Sounds like a perfect night in the cultural metropolis of Cologne.

SEE ALSO´: Cologne's 10 must-see spots for culture vultures

6. November 11th – the beginning of Carnival Season

“Hoppeditz' Awakening” marks the start of carnival season in Düsseldorf. Photo: DPA

From November 11th until the following Ash Wednesday each year, Germany is alive with carnival spirit.

Rather confusingly, the celebrations have different names across Germany – while Cologne and Düsseldorf celebrate the start of Karneval on November 11th, for Berlin and Bavaria it's Fasching, and the Black Forest you'll find yourself welcoming in Fasnacht.

Either way, this very special day in November marks the beginning of carnival celebrations across Germany. From televised street parades in Cologne to the awakening of jester “Hoppeditz” in Düsseldorf, the Germans definitely know how to welcome in carnival season with a bang.

SEE ALSO: The Local's guide to Karneval

7. November 11th – St Martin's Day

Children carry lanterns during the 2011 St Martin's Day procession in Berlin. Photo: DPA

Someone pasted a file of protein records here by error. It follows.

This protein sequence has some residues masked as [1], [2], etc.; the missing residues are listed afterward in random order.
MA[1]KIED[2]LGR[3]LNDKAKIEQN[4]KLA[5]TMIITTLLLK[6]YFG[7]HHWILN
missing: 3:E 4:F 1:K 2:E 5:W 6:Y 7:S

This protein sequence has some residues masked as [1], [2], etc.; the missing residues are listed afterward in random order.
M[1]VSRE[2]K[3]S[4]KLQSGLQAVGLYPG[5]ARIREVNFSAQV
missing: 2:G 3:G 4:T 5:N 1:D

As if the launch of nationwide carnivals wasn't enough, November 11th is also the day of one of Germany's lesser-known religious traditions.

The event is a celebration of modesty and altruism – both qualities associated with St Martin of Tours, to whom the day is dedicated. However, it's also a chance to get together for evening lantern parades through towns and cities, followed by songs, sweet pastries and mulled wine (Glühwein) around a bonfire.

The celebration is particularly popular with children, many of whom build their own lanterns for the parades.

SEE ALSO: Celebrating St. Martin's Day in Germany

By Hannah Butler

Member comments

Become a Member to leave a comment.Or login here.